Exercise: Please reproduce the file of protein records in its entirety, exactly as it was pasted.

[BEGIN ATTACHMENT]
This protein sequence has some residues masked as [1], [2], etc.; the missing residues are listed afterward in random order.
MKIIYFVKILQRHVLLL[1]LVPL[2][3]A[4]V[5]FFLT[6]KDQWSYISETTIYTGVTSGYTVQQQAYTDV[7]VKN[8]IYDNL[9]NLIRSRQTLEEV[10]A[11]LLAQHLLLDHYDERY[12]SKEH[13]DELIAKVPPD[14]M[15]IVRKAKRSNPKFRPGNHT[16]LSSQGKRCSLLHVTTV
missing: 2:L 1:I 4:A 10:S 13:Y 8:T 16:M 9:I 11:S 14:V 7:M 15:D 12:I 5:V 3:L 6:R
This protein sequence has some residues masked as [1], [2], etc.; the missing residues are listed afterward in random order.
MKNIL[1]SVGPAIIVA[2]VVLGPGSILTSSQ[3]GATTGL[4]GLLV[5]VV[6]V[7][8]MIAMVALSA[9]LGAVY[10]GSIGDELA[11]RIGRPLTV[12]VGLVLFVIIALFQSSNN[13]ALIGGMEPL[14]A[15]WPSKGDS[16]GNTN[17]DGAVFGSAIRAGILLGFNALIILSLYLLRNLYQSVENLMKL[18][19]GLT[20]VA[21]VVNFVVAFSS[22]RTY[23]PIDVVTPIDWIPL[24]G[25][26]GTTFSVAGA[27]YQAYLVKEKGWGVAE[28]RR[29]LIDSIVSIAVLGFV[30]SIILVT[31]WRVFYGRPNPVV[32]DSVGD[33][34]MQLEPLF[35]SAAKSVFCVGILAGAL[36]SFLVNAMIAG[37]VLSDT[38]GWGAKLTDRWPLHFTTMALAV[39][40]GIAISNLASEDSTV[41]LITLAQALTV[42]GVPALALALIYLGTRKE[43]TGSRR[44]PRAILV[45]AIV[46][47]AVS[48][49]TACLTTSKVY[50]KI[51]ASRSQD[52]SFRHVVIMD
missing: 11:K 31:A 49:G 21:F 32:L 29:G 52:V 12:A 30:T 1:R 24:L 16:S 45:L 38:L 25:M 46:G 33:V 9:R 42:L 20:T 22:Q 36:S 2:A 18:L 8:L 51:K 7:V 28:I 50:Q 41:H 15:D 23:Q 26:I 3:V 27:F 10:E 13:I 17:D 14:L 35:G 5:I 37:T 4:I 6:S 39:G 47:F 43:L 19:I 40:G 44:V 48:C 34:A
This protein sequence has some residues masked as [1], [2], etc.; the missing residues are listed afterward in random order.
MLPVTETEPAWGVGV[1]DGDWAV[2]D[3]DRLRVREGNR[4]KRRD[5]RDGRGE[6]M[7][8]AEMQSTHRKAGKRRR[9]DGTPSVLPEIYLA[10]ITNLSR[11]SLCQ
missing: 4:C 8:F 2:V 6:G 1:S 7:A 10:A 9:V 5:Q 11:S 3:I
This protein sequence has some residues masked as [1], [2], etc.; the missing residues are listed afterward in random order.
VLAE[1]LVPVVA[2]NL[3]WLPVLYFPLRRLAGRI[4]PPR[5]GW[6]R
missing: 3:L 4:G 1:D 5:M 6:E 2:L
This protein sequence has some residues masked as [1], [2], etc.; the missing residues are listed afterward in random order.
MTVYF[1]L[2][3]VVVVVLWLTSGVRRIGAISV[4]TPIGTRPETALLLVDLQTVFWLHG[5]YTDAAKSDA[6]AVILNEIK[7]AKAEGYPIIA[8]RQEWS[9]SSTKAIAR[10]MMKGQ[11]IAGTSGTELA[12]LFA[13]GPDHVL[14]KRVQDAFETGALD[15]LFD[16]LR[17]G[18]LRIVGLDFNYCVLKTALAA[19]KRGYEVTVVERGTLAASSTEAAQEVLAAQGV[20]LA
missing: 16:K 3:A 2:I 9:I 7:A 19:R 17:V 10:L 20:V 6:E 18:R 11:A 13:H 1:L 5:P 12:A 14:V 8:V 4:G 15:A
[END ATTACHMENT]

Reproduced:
This protein sequence has some residues masked as [1], [2], etc.; the missing residues are listed afterward in random order.
MKIIYFVKILQRHVLLL[1]LVPL[2][3]A[4]V[5]FFLT[6]KDQWSYISETTIYTGVTSGYTVQQQAYTDV[7]VKN[8]IYDNL[9]NLIRSRQTLEEV[10]A[11]LLAQHLLLDHYDERY[12]SKEH[13]DELIAKVPPD[14]M[15]IVRKAKRSNPKFRPGNHT[16]LSSQGKRCSLLHVTTV
missing: 2:L 1:I 4:A 10:S 13:Y 8:T 16:M 9:I 11:S 14:V 7:M 15:D 12:I 5:V 3:L 6:R
This protein sequence has some residues masked as [1], [2], etc.; the missing residues are listed afterward in random order.
MKNIL[1]SVGPAIIVA[2]VVLGPGSILTSSQ[3]GATTGL[4]GLLV[5]VV[6]V[7][8]MIAMVALSA[9]LGAVY[10]GSIGDELA[11]RIGRPLTV[12]VGLVLFVIIALFQSSNN[13]ALIGGMEPL[14]A[15]WPSKGDS[16]GNTN[17]DGAVFGSAIRAGILLGFNALIILSLYLLRNLYQSVENLMKL[18][19]GLT[20]VA[21]VVNFVVAFSS[22]RTY[23]PIDVVTPIDWIPL[24]G[25][26]GTTFSVAGA[27]YQAYLVKEKGWGVAE[28]RR[29]LIDSIVSIAVLGFV[30]SIILVT[31]WRVFYGRPNPVV[32]DSVGD[33][34]MQLEPLF[35]SAAKSVFCVGILAGAL[36]SFLVNAMIAG[37]VLSDT[38]GWGAKLTDRWPLHFTTMALAV[39][40]GIAISNLASEDSTV[41]LITLAQALTV[42]GVPALALALIYLGTRKE[43]TGSRR[44]PRAILV[45]AIV[46][47]AVS[48][49]TACLTTSKVY[50]KI[51]ASRSQD[52]SFRHVVIMD
missing: 11:K 31:A 49:G 21:F 32:L 29:G 52:V 12:A 30:T 1:R 24:L 16:S 45:L 38:L 25:M 46:G 33:V 9:R 42:L 20:T 22:Q 36:S 2:A 18:L 8:L 51:K 7:V 28:I 50:Q 41:H 15:D 23:Q 26:I 3:V 27:F 10:E 13:I 17:D 14:L 35:G 5:I 37:T 4:I 6:S 39:G 47:F 43:L 19:I 40:G 44:V 48:C 34:A
This protein sequence has some residues masked as [1], [2], etc.; the missing residues are listed afterward in random order.
MLPVTETEPAWGVGV[1]DGDWAV[2]D[3]DRLRVREGNR[4]KRRD[5]RDGRGE[6]M[7][8]AEMQSTHRKAGKRRR[9]DGTPSVLPEIYLA[10]ITNLSR[11]SLCQ
missing: 4:C 8:F 2:V 6:G 1:S 7:A 10:A 9:V 5:Q 11:S 3:I
This protein sequence has some residues masked as [1], [2], etc.; the missing residues are listed afterward in random order.
VLAE[1]LVPVVA[2]NL[3]WLPVLYFPLRRLAGRI[4]PPR[5]GW[6]R
missing: 3:L 4:G 1:D 5:M 6:E 2:L
This protein sequence has some residues masked as [1], [2], etc.; the missing residues are listed afterward in random order.
MTVYF[1]L[2][3]VVVVVLWLTSGVRRIGAISV[4]TPIGTRPETALLLVDLQTVFWLHG[5]YTDAAKSDA[6]AVILNEIK[7]AKAEGYPIIA[8]RQEWS[9]SSTKAIAR[10]MMKGQ[11]IAGTSGTELA[12]LFA[13]GPDHVL[14]KRVQDAFETGALD[15]LFD[16]LR[17]G[18]LRIVGLDFNYCVLKTALAA[19]KRGYEVTVVERGTLAASSTEAAQEVLAAQGV[20]LA
missing: 16:K 3:A 2:I 9:I 7:A 19:R 17:V 10:L 20:V 6:E 18:R 11:A 13:H 1:L 5:P 12:A 14:V 8:V 4:G 15:A